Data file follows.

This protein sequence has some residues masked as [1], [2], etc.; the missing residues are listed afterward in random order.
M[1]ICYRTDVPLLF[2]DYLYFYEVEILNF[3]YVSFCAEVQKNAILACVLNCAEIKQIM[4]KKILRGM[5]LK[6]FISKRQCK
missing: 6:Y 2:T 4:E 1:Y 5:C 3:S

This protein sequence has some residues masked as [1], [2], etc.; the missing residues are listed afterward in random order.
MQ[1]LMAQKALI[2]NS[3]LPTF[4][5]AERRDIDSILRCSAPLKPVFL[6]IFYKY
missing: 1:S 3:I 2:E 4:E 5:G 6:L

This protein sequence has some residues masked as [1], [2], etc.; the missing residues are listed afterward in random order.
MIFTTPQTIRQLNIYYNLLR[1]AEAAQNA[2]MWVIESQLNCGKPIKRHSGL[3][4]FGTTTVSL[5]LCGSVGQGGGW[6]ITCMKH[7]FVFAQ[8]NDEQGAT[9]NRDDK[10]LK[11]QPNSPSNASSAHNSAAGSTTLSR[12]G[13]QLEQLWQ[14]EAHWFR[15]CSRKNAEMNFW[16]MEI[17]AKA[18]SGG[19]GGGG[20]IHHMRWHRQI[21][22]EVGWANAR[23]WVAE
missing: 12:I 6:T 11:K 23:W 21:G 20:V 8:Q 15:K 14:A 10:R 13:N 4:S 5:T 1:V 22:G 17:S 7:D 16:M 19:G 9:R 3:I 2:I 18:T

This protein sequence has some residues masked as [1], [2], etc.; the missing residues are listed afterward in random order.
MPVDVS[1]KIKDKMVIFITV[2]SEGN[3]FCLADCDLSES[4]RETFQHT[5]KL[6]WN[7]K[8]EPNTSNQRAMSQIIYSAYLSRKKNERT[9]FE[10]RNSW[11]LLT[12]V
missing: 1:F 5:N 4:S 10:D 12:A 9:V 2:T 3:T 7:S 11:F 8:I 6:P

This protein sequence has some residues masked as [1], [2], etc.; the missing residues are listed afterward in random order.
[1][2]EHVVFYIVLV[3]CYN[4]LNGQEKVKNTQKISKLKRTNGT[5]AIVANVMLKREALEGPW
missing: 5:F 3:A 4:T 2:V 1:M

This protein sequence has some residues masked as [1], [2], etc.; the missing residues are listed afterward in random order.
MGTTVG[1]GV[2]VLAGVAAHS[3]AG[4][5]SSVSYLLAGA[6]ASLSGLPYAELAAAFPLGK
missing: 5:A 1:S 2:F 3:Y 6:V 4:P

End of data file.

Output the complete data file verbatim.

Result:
This protein sequence has some residues masked as [1], [2], etc.; the missing residues are listed afterward in random order.
M[1]ICYRTDVPLLF[2]DYLYFYEVEILNF[3]YVSFCAEVQKNAILACVLNCAEIKQIM[4]KKILRGM[5]LK[6]FISKRQCK
missing: 6:Y 2:T 4:E 1:Y 5:C 3:S

This protein sequence has some residues masked as [1], [2], etc.; the missing residues are listed afterward in random order.
MQ[1]LMAQKALI[2]NS[3]LPTF[4][5]AERRDIDSILRCSAPLKPVFL[6]IFYKY
missing: 1:S 3:I 2:E 4:E 5:G 6:L

This protein sequence has some residues masked as [1], [2], etc.; the missing residues are listed afterward in random order.
MIFTTPQTIRQLNIYYNLLR[1]AEAAQNA[2]MWVIESQLNCGKPIKRHSGL[3][4]FGTTTVSL[5]LCGSVGQGGGW[6]ITCMKH[7]FVFAQ[8]NDEQGAT[9]NRDDK[10]LK[11]QPNSPSNASSAHNSAAGSTTLSR[12]G[13]QLEQLWQ[14]EAHWFR[15]CSRKNAEMNFW[16]MEI[17]AKA[18]SGG[19]GGGG[20]IHHMRWHRQI[21][22]EVGWANAR[23]WVAE
missing: 12:I 6:T 11:K 23:W 21:G 20:V 8:Q 15:K 14:A 10:R 13:N 4:S 5:T 1:V 22:G 17:S 7:D 16:M 19:G 9:R 3:I 2:I 18:T

This protein sequence has some residues masked as [1], [2], etc.; the missing residues are listed afterward in random order.
MPVDVS[1]KIKDKMVIFITV[2]SEGN[3]FCLADCDLSES[4]RETFQHT[5]KL[6]WN[7]K[8]EPNTSNQRAMSQIIYSAYLSRKKNERT[9]FE[10]RNSW[11]LLT[12]V
missing: 1:F 5:N 4:S 10:D 12:A 9:V 2:T 3:T 7:S 11:F 8:I 6:P

This protein sequence has some residues masked as [1], [2], etc.; the missing residues are listed afterward in random order.
[1][2]EHVVFYIVLV[3]CYN[4]LNGQEKVKNTQKISKLKRTNGT[5]AIVANVMLKREALEGPW
missing: 5:F 3:A 4:T 2:V 1:M

This protein sequence has some residues masked as [1], [2], etc.; the missing residues are listed afterward in random order.
MGTTVG[1]GV[2]VLAGVAAHS[3]AG[4][5]SSVSYLLAGA[6]ASLSGLPYAELAAAFPLGK
missing: 5:A 1:S 2:F 3:Y 6:V 4:P